Ancient sea creatures’ hair could help repair damaged muscles

New research has come out of the UK stating that a sea species of tiny hairs going back as many as five hundred million years is capable to repair damaged muscles. According to the British scientists, such plant-like creatures also known as tunicates possess incredible regeneration properties.

Catellocaula Ancient sea creatures hair could help repair damaged muscles
The star-shaped holes (Catellocaula vallata) in this Upper Ordovician bryozoan represent a tunicate preserved by bioimmuration in the bryozoan skeleton.

Researchers have noticed that these creatures have microscopic hairs on them which contain some sort of a compound that has the ability to function as building blocks that could mend damaged muscle tissue.

This is a wonderful discovery as it might have the potential to treat patients suffering from serious injuries and even permanent disabilities.

Scientists at Manchester University decided to look for new medical materials in the world of nature. Biomaterial experts discovered that on the ocean bed there are certain creatures with whisker-like hairs that contain a compound named cellulose.

Everybody knows that cellulose can be found in almost any plant but the difference is that the above-mentioned hairs have the power to “encourage” the cells of damaged muscles to glue back together.

Stephen Eichorn, James Dugan and Julie Gough, all biomedical experts, succeeded in chemically extracting those minuscule whiskers. When aligned in order to be parallel, these hairs helped the cells of a damaged muscle to heal rapidly.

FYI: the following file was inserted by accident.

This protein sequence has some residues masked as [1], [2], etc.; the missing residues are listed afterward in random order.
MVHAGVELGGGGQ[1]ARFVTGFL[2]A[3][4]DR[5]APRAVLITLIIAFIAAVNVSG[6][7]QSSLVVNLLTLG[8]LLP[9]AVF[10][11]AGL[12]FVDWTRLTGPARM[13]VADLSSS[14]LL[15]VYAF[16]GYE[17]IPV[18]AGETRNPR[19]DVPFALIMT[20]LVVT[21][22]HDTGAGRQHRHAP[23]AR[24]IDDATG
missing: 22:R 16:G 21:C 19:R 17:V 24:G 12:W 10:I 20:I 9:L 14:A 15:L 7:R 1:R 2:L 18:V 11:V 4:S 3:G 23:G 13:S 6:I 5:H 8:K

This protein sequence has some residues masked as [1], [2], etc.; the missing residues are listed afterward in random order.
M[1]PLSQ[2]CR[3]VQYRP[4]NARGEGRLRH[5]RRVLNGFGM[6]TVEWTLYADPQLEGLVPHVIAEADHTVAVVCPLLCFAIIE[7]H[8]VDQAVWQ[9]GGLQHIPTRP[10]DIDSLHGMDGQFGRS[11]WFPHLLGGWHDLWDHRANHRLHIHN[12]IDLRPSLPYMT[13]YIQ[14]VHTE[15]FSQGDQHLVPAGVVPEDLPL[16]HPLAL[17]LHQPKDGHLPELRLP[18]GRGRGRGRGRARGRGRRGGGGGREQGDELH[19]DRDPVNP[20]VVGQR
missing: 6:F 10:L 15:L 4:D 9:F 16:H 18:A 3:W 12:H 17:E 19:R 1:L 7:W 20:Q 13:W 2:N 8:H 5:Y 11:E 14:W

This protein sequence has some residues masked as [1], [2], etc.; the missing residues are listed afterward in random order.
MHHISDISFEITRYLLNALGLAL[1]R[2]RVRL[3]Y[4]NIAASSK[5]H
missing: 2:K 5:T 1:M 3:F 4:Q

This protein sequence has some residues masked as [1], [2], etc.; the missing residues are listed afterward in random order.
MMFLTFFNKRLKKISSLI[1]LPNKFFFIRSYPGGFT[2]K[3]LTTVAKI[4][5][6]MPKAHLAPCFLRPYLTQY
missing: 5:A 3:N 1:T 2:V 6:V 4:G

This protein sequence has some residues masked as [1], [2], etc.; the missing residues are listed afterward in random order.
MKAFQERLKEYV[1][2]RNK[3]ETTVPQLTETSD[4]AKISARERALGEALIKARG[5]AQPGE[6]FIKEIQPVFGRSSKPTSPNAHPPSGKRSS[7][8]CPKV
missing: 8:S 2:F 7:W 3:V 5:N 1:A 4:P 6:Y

Dr. Eichorn’s belief is that the cellulose provided by the sea creatures could be capable to “fix" a muscle or even “build" a muscle from scratch.

Here is what he stated: “Although it is quite a detailed chemical process, the potential applications are very interesting.

“Cellulose is being looked at very closely around the world because of its unique properties, and because it is a renewable resource, but this is the first time that it has been used for skeletal muscle tissue engineering applications. There is potential for muscle precision engineering, but also for other architecturally aligned structures such as ligaments and nerves."

This tiny creature grows in a large assortment of sizes and shapes and can be found on ocean floors all over the world. Scientists state that this ancient sea creature also contains anti-viral elements which could be efficient in the battle against several types of cancer.

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